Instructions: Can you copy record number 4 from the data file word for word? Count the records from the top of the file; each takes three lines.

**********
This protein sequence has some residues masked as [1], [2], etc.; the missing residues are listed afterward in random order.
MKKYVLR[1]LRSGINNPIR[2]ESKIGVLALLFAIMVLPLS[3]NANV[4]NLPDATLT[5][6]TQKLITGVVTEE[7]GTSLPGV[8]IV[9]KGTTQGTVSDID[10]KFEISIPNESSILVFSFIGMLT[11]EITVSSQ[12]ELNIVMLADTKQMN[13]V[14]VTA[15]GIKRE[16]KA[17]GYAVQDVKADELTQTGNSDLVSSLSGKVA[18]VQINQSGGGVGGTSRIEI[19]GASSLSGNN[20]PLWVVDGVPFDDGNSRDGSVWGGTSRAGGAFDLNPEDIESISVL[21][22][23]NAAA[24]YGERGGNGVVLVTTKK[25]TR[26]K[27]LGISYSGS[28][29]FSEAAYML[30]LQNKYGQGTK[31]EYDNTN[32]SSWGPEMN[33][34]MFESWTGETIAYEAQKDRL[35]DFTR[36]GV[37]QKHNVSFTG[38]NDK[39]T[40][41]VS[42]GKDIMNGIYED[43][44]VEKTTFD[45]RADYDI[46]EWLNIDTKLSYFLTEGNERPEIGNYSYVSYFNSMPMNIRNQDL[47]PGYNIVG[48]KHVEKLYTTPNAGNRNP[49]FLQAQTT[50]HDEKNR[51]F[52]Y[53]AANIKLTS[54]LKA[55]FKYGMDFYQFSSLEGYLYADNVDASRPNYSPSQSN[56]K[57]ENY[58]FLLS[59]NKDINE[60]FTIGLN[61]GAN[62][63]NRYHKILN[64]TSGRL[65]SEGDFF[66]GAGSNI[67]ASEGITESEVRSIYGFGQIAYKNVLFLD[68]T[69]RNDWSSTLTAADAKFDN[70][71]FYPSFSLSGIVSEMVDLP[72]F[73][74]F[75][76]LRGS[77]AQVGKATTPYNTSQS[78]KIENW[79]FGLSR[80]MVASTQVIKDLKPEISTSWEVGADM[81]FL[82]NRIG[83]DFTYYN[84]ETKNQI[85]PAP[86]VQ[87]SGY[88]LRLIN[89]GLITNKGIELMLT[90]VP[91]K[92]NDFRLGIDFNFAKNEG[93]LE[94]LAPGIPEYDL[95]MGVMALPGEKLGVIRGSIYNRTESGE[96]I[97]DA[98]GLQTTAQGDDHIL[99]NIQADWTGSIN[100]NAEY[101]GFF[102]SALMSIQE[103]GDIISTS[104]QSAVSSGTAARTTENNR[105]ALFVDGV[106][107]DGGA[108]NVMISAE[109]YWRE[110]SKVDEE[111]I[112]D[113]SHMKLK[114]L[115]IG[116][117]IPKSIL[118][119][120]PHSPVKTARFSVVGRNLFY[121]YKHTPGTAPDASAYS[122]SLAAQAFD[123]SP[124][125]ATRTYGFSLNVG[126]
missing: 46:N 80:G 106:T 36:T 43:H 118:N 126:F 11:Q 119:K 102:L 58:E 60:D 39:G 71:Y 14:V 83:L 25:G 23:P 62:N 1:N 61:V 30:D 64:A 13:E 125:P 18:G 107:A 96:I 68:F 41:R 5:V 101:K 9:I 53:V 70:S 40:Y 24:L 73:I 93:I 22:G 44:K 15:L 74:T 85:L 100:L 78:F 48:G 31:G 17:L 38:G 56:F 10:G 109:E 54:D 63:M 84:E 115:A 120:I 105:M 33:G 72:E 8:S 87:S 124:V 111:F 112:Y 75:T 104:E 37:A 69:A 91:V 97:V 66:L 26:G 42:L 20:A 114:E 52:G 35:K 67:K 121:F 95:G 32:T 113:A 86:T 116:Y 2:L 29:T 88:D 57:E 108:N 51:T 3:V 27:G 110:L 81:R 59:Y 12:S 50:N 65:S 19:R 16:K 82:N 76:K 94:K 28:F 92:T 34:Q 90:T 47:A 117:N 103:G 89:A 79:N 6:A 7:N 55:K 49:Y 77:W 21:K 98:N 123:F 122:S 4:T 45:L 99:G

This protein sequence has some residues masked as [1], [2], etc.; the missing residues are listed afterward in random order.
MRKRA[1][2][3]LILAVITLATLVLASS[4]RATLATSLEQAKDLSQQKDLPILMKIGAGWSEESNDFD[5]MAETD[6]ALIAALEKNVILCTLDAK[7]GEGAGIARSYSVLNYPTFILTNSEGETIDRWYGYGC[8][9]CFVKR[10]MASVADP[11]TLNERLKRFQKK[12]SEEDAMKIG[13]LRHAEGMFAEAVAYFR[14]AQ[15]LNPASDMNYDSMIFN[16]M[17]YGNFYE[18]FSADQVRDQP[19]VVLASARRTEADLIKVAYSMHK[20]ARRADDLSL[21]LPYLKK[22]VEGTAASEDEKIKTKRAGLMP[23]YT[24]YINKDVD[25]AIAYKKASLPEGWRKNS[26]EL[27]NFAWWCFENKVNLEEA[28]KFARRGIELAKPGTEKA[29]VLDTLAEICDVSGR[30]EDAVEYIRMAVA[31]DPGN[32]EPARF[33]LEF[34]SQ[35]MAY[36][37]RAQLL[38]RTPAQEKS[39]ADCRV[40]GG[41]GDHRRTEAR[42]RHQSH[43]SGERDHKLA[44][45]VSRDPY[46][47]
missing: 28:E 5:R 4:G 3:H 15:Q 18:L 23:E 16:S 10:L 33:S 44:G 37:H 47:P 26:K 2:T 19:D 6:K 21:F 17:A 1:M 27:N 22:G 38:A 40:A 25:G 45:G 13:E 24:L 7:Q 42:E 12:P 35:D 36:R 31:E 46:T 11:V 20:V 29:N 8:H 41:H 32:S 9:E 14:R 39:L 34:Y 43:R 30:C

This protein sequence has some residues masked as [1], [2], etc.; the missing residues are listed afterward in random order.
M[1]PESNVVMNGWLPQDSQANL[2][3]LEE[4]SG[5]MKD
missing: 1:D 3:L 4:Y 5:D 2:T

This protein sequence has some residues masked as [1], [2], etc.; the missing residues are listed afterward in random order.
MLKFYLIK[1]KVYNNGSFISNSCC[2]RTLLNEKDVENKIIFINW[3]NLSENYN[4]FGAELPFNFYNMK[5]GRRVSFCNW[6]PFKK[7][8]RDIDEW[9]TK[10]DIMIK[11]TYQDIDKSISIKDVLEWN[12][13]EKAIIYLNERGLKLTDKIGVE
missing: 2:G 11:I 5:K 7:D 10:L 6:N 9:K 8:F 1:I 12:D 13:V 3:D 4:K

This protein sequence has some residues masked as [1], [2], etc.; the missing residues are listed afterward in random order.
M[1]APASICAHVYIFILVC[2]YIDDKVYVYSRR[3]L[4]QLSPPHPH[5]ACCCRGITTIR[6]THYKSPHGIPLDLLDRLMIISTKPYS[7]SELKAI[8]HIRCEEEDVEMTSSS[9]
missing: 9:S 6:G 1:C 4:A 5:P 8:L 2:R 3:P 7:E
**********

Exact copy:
This protein sequence has some residues masked as [1], [2], etc.; the missing residues are listed afterward in random order.
MLKFYLIK[1]KVYNNGSFISNSCC[2]RTLLNEKDVENKIIFINW[3]NLSENYN[4]FGAELPFNFYNMK[5]GRRVSFCNW[6]PFKK[7][8]RDIDEW[9]TK[10]DIMIK[11]TYQDIDKSISIKDVLEWN[12][13]EKAIIYLNERGLKLTDKIGVE
missing: 2:G 11:I 5:K 7:D 10:L 6:N 9:K 8:F 1:I 12:D 13:V 3:D 4:K